Interview surveys of convicted hit-and-run drivers reveal poor understanding of law

A recently published report from the Department of Criminology at the University of Leicester has found that almost half of drivers convicted of hit-and-run offences say they would not have left the scene of the incident if they had known it was against the law to do so. The department chose to conduct an interview survey on the reasons why motorists hit and run.

Why choose this group to interview?

Public help is often crucial to identifying hit-and-run drivers, and with a significant proportion of collisions involving car accidents and pedestrians, it’s important to know more about why drivers choose to leave the scene. The research, which interviewed 695 people, discovered the following key responses:
• 50% did not think the accident was serious enough to report or they did not think that they had to report the accident (of this, 29% did not think it was serious enough and 21% were unaware of their responsibility to report an accident)
• 45% of those convicted would have stopped and reported the incident if they had known that they had committed an offence by leaving the scene of the accident
• 16 to 34 year olds were more likely to leave the scene of an accident because they were not insured, they had been drinking, were scared of the consequences or they ‘panicked’
• Older drivers (over 34 years old) were more likely to leave the scene if they did not think the accident was serious enough to report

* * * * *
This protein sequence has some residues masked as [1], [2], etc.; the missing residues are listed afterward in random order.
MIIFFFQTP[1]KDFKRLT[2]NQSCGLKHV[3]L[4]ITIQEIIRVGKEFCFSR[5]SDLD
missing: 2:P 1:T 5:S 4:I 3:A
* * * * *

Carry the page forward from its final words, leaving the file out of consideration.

• 6% of younger drivers (aged 16 -34) said that nothing would have made them stop and report the accident – they were determined to get away with the offence

The research found that over 50% of respondents were traced through pedestrian or driver witnesses.

When planning travel and public transport developments, all sorts of safety and traffic flow considerations are part of the process. However, it’s impossible to plan for incidents like hit-and-run offences, although these may be more likely to occur if there is poor provision for pedestrian and bike safety, for example, leading to people being forced to use the roads in an unsafe manner.

Commenting on the interim findings, Senior Lecturer Dr Matt Hopkins said: “As relatively little previous work in relation to ‘hit and run’ accidents has included any personal engagement with offenders, this research is fairly novel.
“Of course, these findings have to be treated with caution, but they do begin to highlight some of the reasons why drivers leave the scene of an accident. For a number of drivers there is clearly confusion about the legal requirement to report an accident, but importantly, some differences are observed between younger and older drivers that could be developed into preventative strategies. Further work is required to gain more detailed understanding of driver motivations to leave the scene from across a range of accident types. This is where the next stage of the research will focus.”

Interview surveys from RDS

At Road Data Services we conduct a wide range of surveys, including face-to-face interview surveys. These can help to compile a clear picture around a particular topic, giving personal and anecdotal data that can be used alongside more traditional data gathered in traffic surveys, speed surveys and parking surveys to ensure new developments are planned with traffic and pedestrian safety in mind.

To find out more about how we can help with your project, please contact us today.

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